Child Abuse and Maltreatment/Neglect: Identification and Reporting
New York State Mandatory Training

Protective Factors for Child Abuse and Maltreatment


Who Are the Mandated Reporters?

Abuse and Maltreatment/Neglect Have Many Presentations

The Disturbing Statistics

Legal Definitions Related to Child Maltreatment

Recognizing Child Abuse

Case Studies: Identifying Abuse

Risk Factors Contributing to Child Abuse and Maltreatment

The Consequences of Child Abuse

Perpetrators of Child Abuse

Talking with Children

Reporting Child Abuse and Maltreatment

Reasonable Cause/When to Report

How to Report

What Happens After a Report is Made

The Abandoned Infant Protection Act




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Child abuse prevention programs have long focused on reducing particular risk factors. However, increasingly, prevention services are also recognizing the importance of promoting protective factors: conditions in families and communities that research has shown to increase the health and well-being of children and families. These factors help parents who might otherwise be at risk of abusing or neglecting their children to find resources, supports, or coping strategies that allow them to parent effectively, even under stress (CWIG, 2008).

Child Protective Factors

Resilience is a concept that has been identified as an important protective factor among children who have been abused or maltreated. Research has identified that resilience was found to be related to personal characteristics that included a child's ability to: recognize danger and adapt, distance oneself from intense feelings, create relationships that are crucial for support, and project oneself into a time and place in the future in which the perpetrator is no longer present.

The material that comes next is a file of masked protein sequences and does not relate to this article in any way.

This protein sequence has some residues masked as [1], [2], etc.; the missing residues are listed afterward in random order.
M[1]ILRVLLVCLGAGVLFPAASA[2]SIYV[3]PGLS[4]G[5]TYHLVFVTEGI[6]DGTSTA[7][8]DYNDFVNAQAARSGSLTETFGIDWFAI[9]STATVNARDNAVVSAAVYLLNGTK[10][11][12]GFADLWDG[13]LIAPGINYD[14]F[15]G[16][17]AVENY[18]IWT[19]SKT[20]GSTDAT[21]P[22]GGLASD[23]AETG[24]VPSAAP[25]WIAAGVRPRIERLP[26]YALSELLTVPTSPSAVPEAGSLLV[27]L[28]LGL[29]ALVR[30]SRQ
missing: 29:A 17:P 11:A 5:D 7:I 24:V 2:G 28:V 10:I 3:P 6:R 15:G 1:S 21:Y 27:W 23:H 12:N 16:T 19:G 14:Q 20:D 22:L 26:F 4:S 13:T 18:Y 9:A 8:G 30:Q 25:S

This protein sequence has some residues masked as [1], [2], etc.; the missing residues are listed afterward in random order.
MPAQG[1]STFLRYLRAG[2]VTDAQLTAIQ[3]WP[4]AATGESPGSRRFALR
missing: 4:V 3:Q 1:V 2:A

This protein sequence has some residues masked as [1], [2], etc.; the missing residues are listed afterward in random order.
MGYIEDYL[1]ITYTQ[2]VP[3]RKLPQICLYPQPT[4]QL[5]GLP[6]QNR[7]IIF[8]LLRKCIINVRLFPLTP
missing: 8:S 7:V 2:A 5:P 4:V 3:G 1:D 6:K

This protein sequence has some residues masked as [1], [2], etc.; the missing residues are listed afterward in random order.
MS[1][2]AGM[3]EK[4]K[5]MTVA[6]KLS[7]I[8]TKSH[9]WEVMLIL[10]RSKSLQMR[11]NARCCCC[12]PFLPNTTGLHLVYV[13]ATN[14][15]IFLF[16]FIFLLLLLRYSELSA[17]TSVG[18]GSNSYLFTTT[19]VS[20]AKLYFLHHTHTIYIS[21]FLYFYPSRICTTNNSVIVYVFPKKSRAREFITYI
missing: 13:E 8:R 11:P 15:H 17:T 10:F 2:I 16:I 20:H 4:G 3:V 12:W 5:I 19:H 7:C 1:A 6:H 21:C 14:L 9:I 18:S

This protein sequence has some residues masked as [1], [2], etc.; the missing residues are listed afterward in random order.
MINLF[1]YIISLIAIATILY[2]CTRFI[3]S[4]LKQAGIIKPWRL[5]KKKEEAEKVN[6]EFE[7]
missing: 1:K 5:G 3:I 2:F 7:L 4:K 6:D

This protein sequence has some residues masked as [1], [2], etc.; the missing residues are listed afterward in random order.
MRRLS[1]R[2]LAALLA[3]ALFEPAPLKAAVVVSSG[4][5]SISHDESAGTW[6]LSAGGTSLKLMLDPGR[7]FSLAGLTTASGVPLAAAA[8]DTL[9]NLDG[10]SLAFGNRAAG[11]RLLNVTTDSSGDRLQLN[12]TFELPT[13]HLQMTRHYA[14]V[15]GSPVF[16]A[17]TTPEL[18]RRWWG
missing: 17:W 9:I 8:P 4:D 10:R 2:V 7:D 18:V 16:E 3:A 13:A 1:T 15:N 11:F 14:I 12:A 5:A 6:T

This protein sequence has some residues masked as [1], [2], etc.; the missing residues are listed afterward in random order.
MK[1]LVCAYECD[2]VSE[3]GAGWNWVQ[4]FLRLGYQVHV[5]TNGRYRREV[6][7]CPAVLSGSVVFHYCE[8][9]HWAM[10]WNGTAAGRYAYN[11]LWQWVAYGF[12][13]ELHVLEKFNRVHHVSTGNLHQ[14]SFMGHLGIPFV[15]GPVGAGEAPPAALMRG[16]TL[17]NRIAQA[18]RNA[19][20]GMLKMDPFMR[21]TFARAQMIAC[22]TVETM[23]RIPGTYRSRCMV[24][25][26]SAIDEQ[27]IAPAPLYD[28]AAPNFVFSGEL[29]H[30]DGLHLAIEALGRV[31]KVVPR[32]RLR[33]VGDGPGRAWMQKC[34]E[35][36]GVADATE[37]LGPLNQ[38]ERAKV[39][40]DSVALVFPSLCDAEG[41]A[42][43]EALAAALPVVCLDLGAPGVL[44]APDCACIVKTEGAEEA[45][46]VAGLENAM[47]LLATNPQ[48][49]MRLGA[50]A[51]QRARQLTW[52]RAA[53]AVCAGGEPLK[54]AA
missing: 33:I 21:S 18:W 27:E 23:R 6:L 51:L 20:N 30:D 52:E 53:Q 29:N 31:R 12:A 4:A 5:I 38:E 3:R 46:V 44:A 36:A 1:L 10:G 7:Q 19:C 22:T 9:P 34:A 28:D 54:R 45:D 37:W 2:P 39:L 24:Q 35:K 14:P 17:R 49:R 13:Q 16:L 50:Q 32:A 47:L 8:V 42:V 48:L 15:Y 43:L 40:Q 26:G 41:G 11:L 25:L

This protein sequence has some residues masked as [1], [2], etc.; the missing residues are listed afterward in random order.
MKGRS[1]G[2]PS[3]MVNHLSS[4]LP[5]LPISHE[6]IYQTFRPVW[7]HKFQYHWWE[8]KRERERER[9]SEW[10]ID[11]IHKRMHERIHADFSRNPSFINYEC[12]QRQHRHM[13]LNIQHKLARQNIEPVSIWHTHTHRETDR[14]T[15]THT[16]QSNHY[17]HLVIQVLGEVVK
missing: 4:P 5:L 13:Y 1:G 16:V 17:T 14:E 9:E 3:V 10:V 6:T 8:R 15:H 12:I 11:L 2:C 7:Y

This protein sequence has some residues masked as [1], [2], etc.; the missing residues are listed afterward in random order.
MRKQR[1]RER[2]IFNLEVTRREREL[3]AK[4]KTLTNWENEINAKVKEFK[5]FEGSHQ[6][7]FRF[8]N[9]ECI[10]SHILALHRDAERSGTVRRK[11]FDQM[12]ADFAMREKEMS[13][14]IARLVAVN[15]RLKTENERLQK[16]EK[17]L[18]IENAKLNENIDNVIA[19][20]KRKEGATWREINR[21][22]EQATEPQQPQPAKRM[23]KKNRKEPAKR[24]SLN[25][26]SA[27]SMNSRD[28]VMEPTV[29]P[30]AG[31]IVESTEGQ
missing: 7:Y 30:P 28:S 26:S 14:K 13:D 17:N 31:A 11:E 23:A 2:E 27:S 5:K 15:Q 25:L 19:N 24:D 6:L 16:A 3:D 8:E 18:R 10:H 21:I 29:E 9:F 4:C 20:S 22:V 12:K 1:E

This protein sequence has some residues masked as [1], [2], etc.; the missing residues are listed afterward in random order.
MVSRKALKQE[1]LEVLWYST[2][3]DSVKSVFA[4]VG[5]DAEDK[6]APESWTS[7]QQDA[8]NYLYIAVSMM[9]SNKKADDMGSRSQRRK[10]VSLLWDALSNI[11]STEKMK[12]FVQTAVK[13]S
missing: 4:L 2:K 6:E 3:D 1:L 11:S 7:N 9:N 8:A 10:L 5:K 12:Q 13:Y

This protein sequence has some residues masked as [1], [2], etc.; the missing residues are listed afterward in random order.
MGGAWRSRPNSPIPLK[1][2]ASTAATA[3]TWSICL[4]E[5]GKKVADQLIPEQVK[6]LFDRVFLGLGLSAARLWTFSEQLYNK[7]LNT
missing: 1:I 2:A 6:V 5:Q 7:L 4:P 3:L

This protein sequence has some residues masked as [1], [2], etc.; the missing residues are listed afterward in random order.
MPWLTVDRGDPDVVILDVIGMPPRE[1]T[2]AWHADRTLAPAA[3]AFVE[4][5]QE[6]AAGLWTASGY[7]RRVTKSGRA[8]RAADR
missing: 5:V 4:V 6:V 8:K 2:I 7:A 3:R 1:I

Additional protective factors include (CWIG, 2008; CDC, 2007a):

  • Good health, history of adequate development
  • Above-average intelligence
  • Hobbies and interests
  • Good peer relationships
  • Personality factors such as an easy-going temperament
  • Positive disposition
  • Active coping style
  • Positive self-esteem
  • Good social skills
  • Internal locus of control
  • A balance between help seeking and autonomy

Parental/Family Protective Factors

Resilience is also a protective factor for parents. Parents who are emotionally resilient have a positive attitude, creatively problem solve, effectively address challenges, and are less likely to direct anger and frustration at their children (CWIG, 2008).

  • Secure attachment with children; positive and warm parent-child relationship
  • Supportive family environment
  • Parents have come to terms with own history of abuse
  • Household rules/structure; parental monitoring of child
  • Extended family support and involvement, including caregiving help
  • Stable relationship with parents
  • Parents have a model of competence and good coping skills
  • Family expectations of pro-social behavior
  • High parental education

Community Protective Factors

  • Mid to high socioeconomic status
  • Access to health care and social services
  • Consistent parental employment
  • Adequate housing
  • Family religious faith participation
  • Good schools
  • Supportive adults outside of family who serve as role models/mentors to child

Societal Protective Factors

  • Families with two married parents encounter more stable home environments, fewer years in poverty, and diminished material hardship
  • Supportive institutions in the society such as good child care and healthcare

Continue on to The Consequences of Child Abuse